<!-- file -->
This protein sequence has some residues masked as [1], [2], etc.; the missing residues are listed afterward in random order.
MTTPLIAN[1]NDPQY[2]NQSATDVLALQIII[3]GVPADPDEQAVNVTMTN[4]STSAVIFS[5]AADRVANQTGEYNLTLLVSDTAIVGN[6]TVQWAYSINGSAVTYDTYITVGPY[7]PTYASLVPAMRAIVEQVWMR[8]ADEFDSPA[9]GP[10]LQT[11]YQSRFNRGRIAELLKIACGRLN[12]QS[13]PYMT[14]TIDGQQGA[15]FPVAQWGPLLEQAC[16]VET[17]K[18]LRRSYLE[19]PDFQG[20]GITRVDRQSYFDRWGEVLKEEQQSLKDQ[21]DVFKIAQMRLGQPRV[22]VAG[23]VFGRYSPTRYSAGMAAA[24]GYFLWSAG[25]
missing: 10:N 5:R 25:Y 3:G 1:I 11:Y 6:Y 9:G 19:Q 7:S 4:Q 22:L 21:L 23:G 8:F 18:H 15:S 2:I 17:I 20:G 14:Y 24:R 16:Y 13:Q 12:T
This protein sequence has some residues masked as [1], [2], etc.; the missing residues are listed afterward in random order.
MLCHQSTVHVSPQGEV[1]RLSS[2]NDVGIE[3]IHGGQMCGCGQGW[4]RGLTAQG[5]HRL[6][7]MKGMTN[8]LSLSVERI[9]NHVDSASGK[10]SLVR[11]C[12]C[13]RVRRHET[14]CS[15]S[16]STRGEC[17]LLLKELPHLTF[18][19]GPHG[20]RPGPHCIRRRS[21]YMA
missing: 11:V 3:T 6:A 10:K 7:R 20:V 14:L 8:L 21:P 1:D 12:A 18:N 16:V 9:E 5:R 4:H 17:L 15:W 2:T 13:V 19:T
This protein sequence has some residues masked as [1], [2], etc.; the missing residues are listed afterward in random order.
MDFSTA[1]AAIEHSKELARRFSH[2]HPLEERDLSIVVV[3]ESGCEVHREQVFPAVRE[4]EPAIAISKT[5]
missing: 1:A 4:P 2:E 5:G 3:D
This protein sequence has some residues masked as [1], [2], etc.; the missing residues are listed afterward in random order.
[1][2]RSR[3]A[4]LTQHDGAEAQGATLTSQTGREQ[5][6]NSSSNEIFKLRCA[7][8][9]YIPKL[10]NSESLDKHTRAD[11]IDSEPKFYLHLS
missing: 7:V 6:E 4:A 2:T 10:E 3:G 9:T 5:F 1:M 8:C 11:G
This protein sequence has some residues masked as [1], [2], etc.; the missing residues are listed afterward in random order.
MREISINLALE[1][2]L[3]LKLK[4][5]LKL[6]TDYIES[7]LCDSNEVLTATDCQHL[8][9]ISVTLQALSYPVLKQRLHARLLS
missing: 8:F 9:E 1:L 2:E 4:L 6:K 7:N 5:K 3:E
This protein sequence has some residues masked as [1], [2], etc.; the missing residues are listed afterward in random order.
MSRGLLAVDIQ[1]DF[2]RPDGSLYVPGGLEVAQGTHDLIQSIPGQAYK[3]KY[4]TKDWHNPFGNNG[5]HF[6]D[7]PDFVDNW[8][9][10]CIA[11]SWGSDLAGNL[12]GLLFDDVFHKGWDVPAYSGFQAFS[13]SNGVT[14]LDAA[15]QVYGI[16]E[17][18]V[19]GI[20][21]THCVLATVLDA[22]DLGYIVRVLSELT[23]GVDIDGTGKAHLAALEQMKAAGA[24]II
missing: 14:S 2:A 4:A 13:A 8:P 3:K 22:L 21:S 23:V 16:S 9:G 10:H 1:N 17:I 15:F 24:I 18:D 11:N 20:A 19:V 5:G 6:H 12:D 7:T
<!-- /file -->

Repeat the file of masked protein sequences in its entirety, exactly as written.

This protein sequence has some residues masked as [1], [2], etc.; the missing residues are listed afterward in random order.
MTTPLIAN[1]NDPQY[2]NQSATDVLALQIII[3]GVPADPDEQAVNVTMTN[4]STSAVIFS[5]AADRVANQTGEYNLTLLVSDTAIVGN[6]TVQWAYSINGSAVTYDTYITVGPY[7]PTYASLVPAMRAIVEQVWMR[8]ADEFDSPA[9]GP[10]LQT[11]YQSRFNRGRIAELLKIACGRLN[12]QS[13]PYMT[14]TIDGQQGA[15]FPVAQWGPLLEQAC[16]VET[17]K[18]LRRSYLE[19]PDFQG[20]GITRVDRQSYFDRWGEVLKEEQQSLKDQ[21]DVFKIAQMRLGQPRV[22]VAG[23]VFGRYSPTRYSAGMAAA[24]GYFLWSAG[25]
missing: 10:N 5:R 25:Y 3:G 1:I 11:Y 6:Y 9:G 19:Q 7:S 4:Q 22:L 21:L 23:G 8:F 18:H 15:S 2:I 17:I 20:G 14:Y 24:R 16:Y 13:Q 12:T
This protein sequence has some residues masked as [1], [2], etc.; the missing residues are listed afterward in random order.
MLCHQSTVHVSPQGEV[1]RLSS[2]NDVGIE[3]IHGGQMCGCGQGW[4]RGLTAQG[5]HRL[6][7]MKGMTN[8]LSLSVERI[9]NHVDSASGK[10]SLVR[11]C[12]C[13]RVRRHET[14]CS[15]S[16]STRGEC[17]LLLKELPHLTF[18][19]GPHG[20]RPGPHCIRRRS[21]YMA
missing: 11:V 3:T 6:A 10:K 7:R 20:V 14:L 8:L 21:P 1:D 12:A 18:N 16:V 9:E 5:R 4:H 17:L 15:W 2:T 13:V 19:T
This protein sequence has some residues masked as [1], [2], etc.; the missing residues are listed afterward in random order.
MDFSTA[1]AAIEHSKELARRFSH[2]HPLEERDLSIVVV[3]ESGCEVHREQVFPAVRE[4]EPAIAISKT[5]
missing: 1:A 4:P 2:E 5:G 3:D
This protein sequence has some residues masked as [1], [2], etc.; the missing residues are listed afterward in random order.
[1][2]RSR[3]A[4]LTQHDGAEAQGATLTSQTGREQ[5][6]NSSSNEIFKLRCA[7][8][9]YIPKL[10]NSESLDKHTRAD[11]IDSEPKFYLHLS
missing: 7:V 6:E 4:A 2:T 10:E 3:G 9:T 5:F 1:M 8:C 11:G
This protein sequence has some residues masked as [1], [2], etc.; the missing residues are listed afterward in random order.
MREISINLALE[1][2]L[3]LKLK[4][5]LKL[6]TDYIES[7]LCDSNEVLTATDCQHL[8][9]ISVTLQALSYPVLKQRLHARLLS
missing: 8:F 9:E 1:L 2:E 4:L 6:K 7:N 5:K 3:E
This protein sequence has some residues masked as [1], [2], etc.; the missing residues are listed afterward in random order.
MSRGLLAVDIQ[1]DF[2]RPDGSLYVPGGLEVAQGTHDLIQSIPGQAYK[3]KY[4]TKDWHNPFGNNG[5]HF[6]D[7]PDFVDNW[8][9][10]CIA[11]SWGSDLAGNL[12]GLLFDDVFHKGWDVPAYSGFQAFS[13]SNGVT[14]LDAA[15]QVYGI[16]E[17][18]V[19]GI[20][21]THCVLATVLDA[22]DLGYIVRVLSELT[23]GVDIDGTGKAHLAALEQMKAAGA[24]II
missing: 14:S 2:A 4:A 13:A 8:P 3:K 22:L 21:S 23:V 16:S 9:G 10:H 1:N 17:I 15:F 24:I 18:D 11:N 20:A 19:V 5:G 6:H 12:D 7:T